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Beer purity law proposed as UN world cultural heritage

The Local · 27 May 2011, 07:37

Published: 27 May 2011 07:37 GMT+02:00

"This almost 500-year-old law is one of the oldest food and drink regulations in the world," the German institute for pure beer (DIRB) said after its annual meeting this week.

"It has been the best guarantee for consumers for a very long time of an

absolutely pure, tasty and high quality product. Beer is and remains Germany's

national drink."

Germany's cherished beer purity law dates back to 1516 and ensures that the country's brewers can only use malt, hops, yeast and water and no artificial

additives such as flavourings or preservatives.

Germany however is not one of the 135 nations to have ratified the

convention for UNESCO's Oral and Intangible Cultural Heritage of Humanity,

something which the DIRB said should change.

Items already listed by UNESCO include flamenco dancing in Spain,

traditional carpet-weaving in Iran, the chant of the Sybil in Majorca,

wrestling in oil in Turkey and French food.


The Local (news@thelocal.de)

Your comments about this article

09:35 May 27, 2011 by Blyzz
According to the Wikipedia article on Reinheitsgebot (Purity Law), the law was passed on April 23rd 1516.

All the beers produced at the Namibia Breweries (in Namibia) follow the Purity law by choice.

I've also started a beer "club" in Cape Town that will celebrate April 23rd each year as one of the best reasons to spend time with friends.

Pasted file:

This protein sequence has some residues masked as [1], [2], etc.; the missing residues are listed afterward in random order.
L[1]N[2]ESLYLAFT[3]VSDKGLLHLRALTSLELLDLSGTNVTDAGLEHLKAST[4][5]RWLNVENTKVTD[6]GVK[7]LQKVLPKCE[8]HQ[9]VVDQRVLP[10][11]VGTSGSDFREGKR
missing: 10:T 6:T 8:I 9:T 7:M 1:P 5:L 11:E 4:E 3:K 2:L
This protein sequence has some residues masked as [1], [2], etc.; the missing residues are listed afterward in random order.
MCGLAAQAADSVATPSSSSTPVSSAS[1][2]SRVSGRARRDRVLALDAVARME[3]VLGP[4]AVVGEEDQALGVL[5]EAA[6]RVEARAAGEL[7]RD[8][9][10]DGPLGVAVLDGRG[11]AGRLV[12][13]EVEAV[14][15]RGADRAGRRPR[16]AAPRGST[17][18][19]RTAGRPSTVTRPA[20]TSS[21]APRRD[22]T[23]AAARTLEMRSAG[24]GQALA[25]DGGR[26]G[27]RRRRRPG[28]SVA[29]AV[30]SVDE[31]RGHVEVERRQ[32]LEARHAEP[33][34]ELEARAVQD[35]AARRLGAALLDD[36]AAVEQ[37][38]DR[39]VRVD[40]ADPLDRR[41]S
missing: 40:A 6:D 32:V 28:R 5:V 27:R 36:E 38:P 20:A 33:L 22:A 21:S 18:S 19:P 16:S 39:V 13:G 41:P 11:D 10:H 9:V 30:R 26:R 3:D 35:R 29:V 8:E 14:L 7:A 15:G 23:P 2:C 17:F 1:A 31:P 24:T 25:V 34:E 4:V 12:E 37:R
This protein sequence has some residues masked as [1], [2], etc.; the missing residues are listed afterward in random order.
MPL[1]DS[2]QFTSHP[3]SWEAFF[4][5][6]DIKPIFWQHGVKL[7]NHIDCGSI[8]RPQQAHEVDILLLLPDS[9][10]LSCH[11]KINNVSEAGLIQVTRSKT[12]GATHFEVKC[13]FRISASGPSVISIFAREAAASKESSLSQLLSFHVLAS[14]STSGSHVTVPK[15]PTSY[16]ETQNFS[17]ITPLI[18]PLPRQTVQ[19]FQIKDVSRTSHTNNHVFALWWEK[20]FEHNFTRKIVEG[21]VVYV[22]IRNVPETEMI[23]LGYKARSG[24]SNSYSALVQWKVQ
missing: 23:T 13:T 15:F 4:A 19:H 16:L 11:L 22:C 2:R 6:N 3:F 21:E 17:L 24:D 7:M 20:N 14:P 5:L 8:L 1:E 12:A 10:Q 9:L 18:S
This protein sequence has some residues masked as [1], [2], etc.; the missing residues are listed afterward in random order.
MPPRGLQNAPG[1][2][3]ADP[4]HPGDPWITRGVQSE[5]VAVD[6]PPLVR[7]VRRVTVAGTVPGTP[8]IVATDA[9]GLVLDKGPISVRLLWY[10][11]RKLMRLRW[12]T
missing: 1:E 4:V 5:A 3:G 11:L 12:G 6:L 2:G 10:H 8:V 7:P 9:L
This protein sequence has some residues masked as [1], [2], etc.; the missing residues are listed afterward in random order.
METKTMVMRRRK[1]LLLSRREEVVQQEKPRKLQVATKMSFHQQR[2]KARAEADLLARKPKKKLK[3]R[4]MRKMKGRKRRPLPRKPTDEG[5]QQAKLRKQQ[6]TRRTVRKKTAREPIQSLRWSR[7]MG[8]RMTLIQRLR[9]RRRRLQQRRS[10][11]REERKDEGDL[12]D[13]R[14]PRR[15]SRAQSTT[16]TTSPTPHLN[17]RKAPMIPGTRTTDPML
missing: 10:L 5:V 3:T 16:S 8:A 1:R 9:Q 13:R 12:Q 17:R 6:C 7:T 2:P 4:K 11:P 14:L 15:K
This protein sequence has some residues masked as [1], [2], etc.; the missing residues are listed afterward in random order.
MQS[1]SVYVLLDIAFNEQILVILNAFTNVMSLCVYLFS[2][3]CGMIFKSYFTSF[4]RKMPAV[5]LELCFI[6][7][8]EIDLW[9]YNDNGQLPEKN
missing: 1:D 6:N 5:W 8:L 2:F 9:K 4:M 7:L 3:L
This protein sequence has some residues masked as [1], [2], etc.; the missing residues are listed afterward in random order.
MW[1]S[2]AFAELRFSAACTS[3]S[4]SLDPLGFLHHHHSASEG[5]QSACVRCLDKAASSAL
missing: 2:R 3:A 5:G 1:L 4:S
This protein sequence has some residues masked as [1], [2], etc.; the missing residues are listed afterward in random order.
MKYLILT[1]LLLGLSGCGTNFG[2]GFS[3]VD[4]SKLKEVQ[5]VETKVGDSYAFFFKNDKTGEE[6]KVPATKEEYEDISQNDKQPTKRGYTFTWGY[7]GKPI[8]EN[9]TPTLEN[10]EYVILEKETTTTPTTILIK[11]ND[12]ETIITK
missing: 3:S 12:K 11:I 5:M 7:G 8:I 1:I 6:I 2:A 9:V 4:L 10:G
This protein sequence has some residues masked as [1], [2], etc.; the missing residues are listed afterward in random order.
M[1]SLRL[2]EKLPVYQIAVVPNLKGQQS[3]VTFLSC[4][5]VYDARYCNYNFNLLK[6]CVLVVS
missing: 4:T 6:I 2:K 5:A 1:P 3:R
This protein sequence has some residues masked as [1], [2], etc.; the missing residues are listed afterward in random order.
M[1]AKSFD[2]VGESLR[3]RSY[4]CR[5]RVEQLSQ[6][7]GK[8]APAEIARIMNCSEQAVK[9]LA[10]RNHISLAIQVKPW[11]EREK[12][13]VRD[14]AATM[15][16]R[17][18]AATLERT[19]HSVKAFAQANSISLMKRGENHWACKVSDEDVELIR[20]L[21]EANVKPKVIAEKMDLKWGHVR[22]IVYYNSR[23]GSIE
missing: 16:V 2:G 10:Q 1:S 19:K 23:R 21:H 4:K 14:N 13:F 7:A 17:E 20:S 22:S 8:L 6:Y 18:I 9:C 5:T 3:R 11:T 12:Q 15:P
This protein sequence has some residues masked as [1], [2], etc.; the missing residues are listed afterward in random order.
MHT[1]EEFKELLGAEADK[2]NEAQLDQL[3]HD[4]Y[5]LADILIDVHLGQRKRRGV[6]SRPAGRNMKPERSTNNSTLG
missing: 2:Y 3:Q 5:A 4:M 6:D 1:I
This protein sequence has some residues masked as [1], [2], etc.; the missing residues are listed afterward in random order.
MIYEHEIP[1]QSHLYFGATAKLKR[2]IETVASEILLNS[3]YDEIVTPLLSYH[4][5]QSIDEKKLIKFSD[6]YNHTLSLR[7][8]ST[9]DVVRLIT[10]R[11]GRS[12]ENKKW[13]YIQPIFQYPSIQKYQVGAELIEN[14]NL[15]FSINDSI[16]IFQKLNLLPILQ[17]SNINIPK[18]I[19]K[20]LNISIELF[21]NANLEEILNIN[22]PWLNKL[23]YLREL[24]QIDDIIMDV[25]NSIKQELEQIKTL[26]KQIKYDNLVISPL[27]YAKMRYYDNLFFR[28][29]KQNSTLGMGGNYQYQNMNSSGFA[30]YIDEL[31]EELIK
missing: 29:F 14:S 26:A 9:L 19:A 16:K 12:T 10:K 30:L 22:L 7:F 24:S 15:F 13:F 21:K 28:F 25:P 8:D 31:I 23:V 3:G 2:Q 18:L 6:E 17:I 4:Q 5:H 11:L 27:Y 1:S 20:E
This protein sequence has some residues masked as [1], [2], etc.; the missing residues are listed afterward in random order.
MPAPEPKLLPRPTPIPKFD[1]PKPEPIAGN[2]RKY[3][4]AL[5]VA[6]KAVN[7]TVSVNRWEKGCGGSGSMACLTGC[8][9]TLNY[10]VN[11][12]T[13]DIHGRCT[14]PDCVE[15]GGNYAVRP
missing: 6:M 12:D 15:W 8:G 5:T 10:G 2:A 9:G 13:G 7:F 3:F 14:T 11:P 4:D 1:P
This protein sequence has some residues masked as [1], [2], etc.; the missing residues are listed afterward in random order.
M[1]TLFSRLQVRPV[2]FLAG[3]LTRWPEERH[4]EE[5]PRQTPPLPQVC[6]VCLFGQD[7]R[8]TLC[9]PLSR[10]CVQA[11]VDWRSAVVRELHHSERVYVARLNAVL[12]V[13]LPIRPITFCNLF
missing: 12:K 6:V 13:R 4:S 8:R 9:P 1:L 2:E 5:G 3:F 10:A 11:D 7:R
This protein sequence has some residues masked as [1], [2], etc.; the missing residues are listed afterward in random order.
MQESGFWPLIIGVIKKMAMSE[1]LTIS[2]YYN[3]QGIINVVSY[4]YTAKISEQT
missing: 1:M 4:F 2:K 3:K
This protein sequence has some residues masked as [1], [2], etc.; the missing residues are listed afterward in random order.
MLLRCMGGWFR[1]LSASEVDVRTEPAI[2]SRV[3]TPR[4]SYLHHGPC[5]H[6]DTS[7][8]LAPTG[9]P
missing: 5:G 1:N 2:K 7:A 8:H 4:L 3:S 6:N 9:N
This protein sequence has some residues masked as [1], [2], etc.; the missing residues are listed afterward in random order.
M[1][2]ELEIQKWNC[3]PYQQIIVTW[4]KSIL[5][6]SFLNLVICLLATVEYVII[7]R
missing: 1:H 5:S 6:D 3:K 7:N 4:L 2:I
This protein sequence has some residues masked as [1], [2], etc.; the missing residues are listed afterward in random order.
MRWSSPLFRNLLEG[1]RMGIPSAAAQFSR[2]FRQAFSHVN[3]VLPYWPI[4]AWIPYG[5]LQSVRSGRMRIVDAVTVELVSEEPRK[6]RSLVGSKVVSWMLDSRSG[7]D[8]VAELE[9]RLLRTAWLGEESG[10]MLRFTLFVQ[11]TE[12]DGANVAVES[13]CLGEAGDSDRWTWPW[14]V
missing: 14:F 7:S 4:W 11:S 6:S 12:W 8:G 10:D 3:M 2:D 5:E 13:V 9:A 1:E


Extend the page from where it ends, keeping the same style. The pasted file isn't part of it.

I'm hoping to grow our numbers to a few hundred for the 500th anniversary in 2016. Wish me luck :-)
11:38 May 27, 2011 by The-ex-pat
This almost 500-year-old law" WAS" one of the oldest food and drink regulations in the world," the German institute for pure beer (DIRB) said after its annual meeting this week......A little known fact, that the beer producers like to keep quiet is, the Reinheitsgebot was repealed in 1987. Germany, as a member of the European Union, was forced by a court decision to change the law in order to allow free trade of goods within the EU. Since 1993, a new, more global market place beer law has been in effect.
14:34 May 27, 2011 by Reinheitsgebot-2
Right, they HAD to change the law.

But nobody can't stop German breweries still to adhere to this rule. And so they do. That is, most of them do.

Of course, some are not shy to mix abominations like "refreshing" ginger-banana-beer, but most beer sold is now labelled "In accordance with German Reinheitsgebot 1516".

It is still regarded a heritage.
14:50 May 27, 2011 by derExDeutsche
all you need to do is taste a 'Craft Beer' here in Brooklyn, and you'll know, that the Germans have a good thing going.
15:11 May 27, 2011 by BlueWolf
As much as I enjoy Mönschoff Kellerbier, there is always room for some good ol' English ales and beers (Wychwood Honey Beer, especially).
15:37 May 27, 2011 by sebastian2010
Why would anybody want to change that old law. I do not want cancer. I want healthy beer.
16:17 May 27, 2011 by Boban
In Canada, a few years ago, we had up to 55 different 'ingredients' in some of our beers. I'll take the Rheinheitsgebote of 1516 over our 'concoctions' or that American 'pee' anytime. Don't change a good thing, that's why my wife is still with me!!
19:58 May 27, 2011 by Englishted
I'm here and I love the beer, Weizenbier ,pils any and all .

They should do it to sausages as well.

I'm trying to eat and drink it all just in case they change the law (or thats what I tell the wife).

Good old U.N. you don't see that often anymore.
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